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The Center for Sustainable Infrastructure Blog

Solar Energy Boosts Affordable Housing in Seattle

November 27th, 2017 · No Comments · Energy

By Spark Northwest (formerly Northwest SEED)
Contact: connect at sparknorthwest.org

Spark Northwest accelerates the shift to clean energy one community at a time. Since 2001, their on-the-ground projects and progressive advocacy have led the charge toward a renewable energy future. Whether working with rural farmers to deliver energy efficiency workshops, designing a community solar program for a municipal utility, or helping a local neighborhood chart a clean energy plan, Spark Northwest activates communities to work collectively towards a cleaner, healthier environment for generations to come.

SEATTLE, WA (October 5, 2017)– Affordable housing in Seattle just got a boost from the sun: Three Capitol Hill Housing properties, home to 147 low-income residents, will get rooftop solar power to generate their own electricity and reduce operating costs. With critical support from Seattle City Light’s Green Up Grant Program, the installations cap years of planning with Capitol Hill Housing by non-profit Spark Northwest (formerly Northwest SEED) and partner Emerald Cities Seattle.

Despite boasting some of the lowest electricity prices in the country, a recent American Council for an Energy-Efficient Economy study reported that 55% of low income households face an energy burden (energy costs as percentage of income) that is more than double the typical Seattle household. “It’s been a great team effort to bridge the green divide and bring solar energy to communities who struggle to cover basic needs such as electricity,” noted Spark Northwest’s Executive Director Jennifer Grove.

In 2014, Spark Northwest launched Affordable Clean Energy (ACE) for All, convening stakeholders from theWashington State Housing Finance Commission, theHousing Development Consortium,Interstate Renewable Energy Council and others, to investigate ways to bring solar energy to multifamily affordable housing in Seattle. Emerald Cities Seattle offered a tested model, combining low-interest loans with energy efficiency retrofits, to create a positive cash flow from day one. Spark Northwest brought solar energy expertise to the mix for a winning recipe. “It just makes sense to bundle solar energy with efficiency, so housing providers can save even more,” said Steve Gelb, Director of Emerald Cities Seattle.

Over the past three years, ACE for All stakeholders created financial models, researched policy options for customer bill credits, and took a crash course in project finance to develop viable options for housing providers. In 2016, Spark Northwest published “Affordable Clean Energy for All: A Guide to Installing Solar PV on Multifamily Housing in Washington,” which offers housing providers a step-by-step guide to going solar. However, Spark Northwest wanted to find a model that would also deliver benefits to multifamily residents. This month, the Interstate Renewable Energy Council published “Access for All: Pathways to Expand Solar Access to Renters and Multifamily Households in the City of Seattle.” Developed in collaboration with Spark Northwest, this document illuminates the potential for sharing solar benefits with residents through on-site and off-site installations. Mikhaila Gonzales, Project Manager at Spark Northwest, is excited to see solar energy at work for renters. “When you own your own home, you can choose to go solar, but when you rent, you don’t control your roof. The goal of ACE for All is to find ways for more people to participate in the clean energy economy.”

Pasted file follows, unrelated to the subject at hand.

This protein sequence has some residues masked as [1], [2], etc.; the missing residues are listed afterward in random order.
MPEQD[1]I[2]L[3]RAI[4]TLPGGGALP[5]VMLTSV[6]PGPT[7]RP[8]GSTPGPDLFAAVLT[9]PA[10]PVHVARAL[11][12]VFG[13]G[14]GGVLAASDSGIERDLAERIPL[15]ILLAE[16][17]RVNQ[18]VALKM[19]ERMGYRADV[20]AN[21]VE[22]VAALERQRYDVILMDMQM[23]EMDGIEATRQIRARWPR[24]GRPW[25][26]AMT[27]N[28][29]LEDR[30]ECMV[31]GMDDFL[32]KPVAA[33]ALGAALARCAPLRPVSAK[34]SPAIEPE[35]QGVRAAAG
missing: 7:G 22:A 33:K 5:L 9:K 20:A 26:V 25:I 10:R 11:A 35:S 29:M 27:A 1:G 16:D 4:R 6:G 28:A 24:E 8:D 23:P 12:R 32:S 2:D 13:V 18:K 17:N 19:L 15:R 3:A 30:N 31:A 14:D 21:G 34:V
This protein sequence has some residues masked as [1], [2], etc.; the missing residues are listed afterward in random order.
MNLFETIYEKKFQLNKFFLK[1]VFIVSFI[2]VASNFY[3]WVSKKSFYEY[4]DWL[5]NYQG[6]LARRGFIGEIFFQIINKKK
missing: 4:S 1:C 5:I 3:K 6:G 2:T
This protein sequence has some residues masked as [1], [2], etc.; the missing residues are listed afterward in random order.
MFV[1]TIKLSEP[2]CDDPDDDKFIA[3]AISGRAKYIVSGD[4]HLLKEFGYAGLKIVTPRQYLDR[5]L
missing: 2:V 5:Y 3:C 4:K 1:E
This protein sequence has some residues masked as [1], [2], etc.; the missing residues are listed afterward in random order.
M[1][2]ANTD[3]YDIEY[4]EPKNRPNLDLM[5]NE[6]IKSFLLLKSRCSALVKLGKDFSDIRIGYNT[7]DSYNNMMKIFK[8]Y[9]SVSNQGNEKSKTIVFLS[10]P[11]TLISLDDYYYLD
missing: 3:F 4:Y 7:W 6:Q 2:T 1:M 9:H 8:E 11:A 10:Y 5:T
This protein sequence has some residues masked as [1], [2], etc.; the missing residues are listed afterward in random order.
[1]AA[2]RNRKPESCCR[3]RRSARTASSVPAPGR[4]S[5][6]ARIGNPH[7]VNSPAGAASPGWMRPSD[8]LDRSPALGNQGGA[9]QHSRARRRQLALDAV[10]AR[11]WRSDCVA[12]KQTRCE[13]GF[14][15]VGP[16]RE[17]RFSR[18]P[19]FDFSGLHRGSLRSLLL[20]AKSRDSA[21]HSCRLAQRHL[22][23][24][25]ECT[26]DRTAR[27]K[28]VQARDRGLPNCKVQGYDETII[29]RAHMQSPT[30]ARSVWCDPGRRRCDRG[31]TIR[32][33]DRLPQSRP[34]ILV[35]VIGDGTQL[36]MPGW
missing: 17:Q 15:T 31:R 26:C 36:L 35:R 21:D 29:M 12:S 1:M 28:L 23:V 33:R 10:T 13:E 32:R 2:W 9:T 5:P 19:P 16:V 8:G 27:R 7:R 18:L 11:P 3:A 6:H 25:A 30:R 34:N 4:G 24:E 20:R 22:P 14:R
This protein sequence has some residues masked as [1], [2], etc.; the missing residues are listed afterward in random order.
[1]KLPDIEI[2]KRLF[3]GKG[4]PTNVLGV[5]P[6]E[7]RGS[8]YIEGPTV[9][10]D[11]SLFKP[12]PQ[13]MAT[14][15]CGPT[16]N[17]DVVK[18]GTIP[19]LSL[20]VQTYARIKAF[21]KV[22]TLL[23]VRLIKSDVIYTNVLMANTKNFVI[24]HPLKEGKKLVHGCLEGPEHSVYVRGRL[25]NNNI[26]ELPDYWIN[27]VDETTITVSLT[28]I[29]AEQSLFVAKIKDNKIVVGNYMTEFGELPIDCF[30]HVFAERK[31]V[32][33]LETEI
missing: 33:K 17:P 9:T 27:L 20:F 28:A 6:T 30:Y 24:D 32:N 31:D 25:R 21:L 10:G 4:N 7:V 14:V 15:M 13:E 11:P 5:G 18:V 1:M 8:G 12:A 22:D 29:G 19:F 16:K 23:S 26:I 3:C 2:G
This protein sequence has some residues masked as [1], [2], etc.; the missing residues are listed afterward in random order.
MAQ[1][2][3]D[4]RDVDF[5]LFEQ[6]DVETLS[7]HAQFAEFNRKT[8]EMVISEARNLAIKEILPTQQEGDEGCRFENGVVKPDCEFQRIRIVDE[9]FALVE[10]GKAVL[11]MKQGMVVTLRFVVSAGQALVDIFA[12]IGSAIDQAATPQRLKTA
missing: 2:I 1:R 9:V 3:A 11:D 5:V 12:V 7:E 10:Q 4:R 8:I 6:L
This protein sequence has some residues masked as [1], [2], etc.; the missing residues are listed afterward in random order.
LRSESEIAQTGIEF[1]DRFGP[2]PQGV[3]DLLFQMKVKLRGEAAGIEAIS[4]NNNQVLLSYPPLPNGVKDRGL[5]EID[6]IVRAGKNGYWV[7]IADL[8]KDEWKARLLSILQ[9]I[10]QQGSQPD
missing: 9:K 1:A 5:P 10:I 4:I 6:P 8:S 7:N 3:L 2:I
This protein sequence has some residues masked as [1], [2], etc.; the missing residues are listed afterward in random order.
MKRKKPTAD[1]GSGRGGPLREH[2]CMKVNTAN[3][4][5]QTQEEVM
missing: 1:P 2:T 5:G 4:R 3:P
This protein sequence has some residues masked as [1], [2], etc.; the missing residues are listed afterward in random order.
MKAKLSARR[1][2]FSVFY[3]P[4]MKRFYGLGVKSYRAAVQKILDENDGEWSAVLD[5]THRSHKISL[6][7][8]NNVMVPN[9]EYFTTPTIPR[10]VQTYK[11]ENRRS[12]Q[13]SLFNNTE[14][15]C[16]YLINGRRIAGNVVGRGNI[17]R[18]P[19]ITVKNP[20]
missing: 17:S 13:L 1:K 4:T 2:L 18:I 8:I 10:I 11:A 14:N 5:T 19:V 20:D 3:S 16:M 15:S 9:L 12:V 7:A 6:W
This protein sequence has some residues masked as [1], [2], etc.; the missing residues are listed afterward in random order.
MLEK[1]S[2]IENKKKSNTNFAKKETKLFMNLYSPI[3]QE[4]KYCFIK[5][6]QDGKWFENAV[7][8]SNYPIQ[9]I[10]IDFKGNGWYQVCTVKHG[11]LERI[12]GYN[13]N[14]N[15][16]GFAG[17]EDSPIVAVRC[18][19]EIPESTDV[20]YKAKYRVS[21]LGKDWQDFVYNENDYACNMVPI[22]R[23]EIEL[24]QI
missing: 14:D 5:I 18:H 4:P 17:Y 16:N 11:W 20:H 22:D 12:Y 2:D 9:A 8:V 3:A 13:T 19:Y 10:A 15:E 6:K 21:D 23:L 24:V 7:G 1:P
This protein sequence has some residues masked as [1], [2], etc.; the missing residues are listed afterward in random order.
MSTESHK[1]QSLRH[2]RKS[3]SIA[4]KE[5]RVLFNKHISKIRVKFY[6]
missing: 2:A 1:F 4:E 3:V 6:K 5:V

That goal became a reality when Spark Northwest and Emerald Cities Seattle led Capitol Hill Housing through the process of going solar on three sites and securing the funds to make it happen.GRID Alternatives, a nationally recognized non-profit solar installer, supported site evaluations with a remote computer-based assessment tool. Seattle City Light’s Green Up Grants program awarded a total of $225,000 to the three projects, paving the way for Capitol Hill Housing to move forward on an investment of over $518,000 that will yield energy savings for the next 30 years. The solar projects establish a building improvement fund and will involve residents in deciding how to spend it. Joel Sisolak of Capitol Hill Housing said, “This demonstrates a pathway for affordable housing providers and tenants to participate in the clean energy economy, where they have been historically excluded.”

Spark Northwest and Emerald Cities Seattle are in ongoing discussions with housing providers to scale up the demonstration projects to install a megawatt of solar on multifamily rooftops by the end of June 2019. The installations will not only provide energy savings for the housing providers, but also will sustain family wage solar installation jobs.

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